Madam Speaker, I am very proud to rise before the House today to debate Bill C-47, which confirms once again that this government is committed to getting tough on crime. Since coming to office, we have taken concrete steps to give those in law enforcement the tools they need to crack down on crime and ensure that criminals face the consequences of their actions. This long overdue legislation is yet another crucial step forward in our strategy to keep Canadians safe and our country secure. It will equip the police and national security agents with the tools they need to combat crime and terrorism in the digital age.
This bill, the technical assistance for law enforcement in the 21st century act, will enable the law enforcement community and our justice partners to investigate and prosecute crime in a rapidly evolving communications environment. The bill, in a nutshell, will give them the same capability to access Internet and cellphone messages with warrants as they currently have to access wiretap telephone calls. Equally important, it will give national security agencies new intercept capabilities to combat terrorism and to work more effectively with their global counterparts.
Many of our closest allies have had similar legislation in place for quite some time now. In fact, last year the G8 called on members to beef up their intercept capability to fight international crime. That is precisely what this legislation will do.
Bill C-47 will remove the competitive advantage which technology has given to criminals and to terrorists for far too long. As it now stands, when Canadian police officers and national security officials try to intercept messages being sent by criminals or terrorists using the latest technologies, they are hamstrung by legislation dating back decades. Canada's intercept laws are 35 years old. They were written in the days of the typewriter and rotary telephone, long before the world of email and smart phones.
Today's antiquated law gives lawbreakers an unfair and sometimes frightening advantage. Child pornographers, organized crime members and terrorists are using sophisticated new technologies to conduct their activities out of reach of the law. The fast-growing gap between our outdated legislation and today's tech-savvy criminals poses a significant threat to all Canadians. It is creating virtual safe havens where sexual predators, perpetrators of hate crimes, and Internet fraud artists can operate free from fear of detection and apprehension. That is something that Bill C-47 will stop. The bill will shut these safe havens down. High tech equipped criminals will now be met by high tech equipped police officers.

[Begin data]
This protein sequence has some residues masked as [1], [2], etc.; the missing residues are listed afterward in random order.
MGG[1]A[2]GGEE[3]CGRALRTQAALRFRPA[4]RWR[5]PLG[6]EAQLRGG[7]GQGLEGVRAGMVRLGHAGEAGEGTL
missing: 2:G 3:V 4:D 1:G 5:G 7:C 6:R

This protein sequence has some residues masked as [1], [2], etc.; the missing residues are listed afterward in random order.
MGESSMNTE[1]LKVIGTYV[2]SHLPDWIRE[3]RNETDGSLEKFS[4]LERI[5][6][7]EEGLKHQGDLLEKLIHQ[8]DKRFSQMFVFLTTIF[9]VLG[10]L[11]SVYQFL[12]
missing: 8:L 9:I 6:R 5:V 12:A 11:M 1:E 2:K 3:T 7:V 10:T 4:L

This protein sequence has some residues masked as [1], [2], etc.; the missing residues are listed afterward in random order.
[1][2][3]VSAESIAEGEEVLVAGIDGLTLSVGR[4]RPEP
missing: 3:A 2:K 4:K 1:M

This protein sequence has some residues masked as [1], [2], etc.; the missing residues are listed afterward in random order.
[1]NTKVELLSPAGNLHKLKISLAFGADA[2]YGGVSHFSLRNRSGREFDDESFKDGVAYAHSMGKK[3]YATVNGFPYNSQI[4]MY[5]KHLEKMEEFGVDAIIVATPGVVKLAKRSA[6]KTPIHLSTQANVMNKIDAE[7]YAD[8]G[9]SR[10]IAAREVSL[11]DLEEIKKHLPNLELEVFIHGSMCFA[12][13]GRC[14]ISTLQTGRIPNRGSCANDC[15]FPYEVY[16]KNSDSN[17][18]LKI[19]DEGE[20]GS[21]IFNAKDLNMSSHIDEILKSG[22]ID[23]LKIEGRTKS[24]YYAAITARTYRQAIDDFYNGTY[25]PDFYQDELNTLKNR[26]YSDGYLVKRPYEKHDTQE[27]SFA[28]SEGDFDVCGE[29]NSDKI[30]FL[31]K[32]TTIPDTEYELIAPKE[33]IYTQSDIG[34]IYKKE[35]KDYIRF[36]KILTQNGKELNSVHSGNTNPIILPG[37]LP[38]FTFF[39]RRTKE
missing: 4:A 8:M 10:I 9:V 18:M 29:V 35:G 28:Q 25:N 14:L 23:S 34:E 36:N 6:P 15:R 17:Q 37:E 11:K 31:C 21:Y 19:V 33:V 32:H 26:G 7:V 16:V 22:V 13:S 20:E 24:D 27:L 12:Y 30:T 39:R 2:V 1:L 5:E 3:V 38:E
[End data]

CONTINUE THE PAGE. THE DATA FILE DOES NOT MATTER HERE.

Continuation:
The previous government introduced lawful access legislation recognizing the need to give public safety officials the tools they require to do their jobs. While it was a good start, Bill C-47 builds on that effort and strengthens it further. Specifically, the bill before us today will ensure that when law enforcement and security officials have a warrant to intercept messages by criminals or terrorists, they are not prevented from doing so due to a lack of technical ability.
Today we have situations where judicial authorization is granted but the interception cannot take place because the network is not intercept capable. This is simply unacceptable. Canada's police forces and CSIS must be able to keep pace with the advanced technologies being used by criminals and terrorists.
I want to be clear, however, that the proposals we are putting forward are not new or even revolutionary. In modernizing Canada's lawful access laws, we are not providing new powers or expanding on existing interception authorities that have been in place since 1974, nor are we compromising individuals' personal information, or putting an undue burden on business. We are simply bringing our country's legislation out of the cold war era and into the 21st century.
I can assure my hon. colleagues that this legislation strikes the right balance between the interests of technology companies that need to remain competitive, the interests of the police in keeping our communities safe, and the interests of members of the public in their legitimate expectations of privacy. Our government's proposed changes will be introduced gradually to allow businesses to adjust to these new obligations.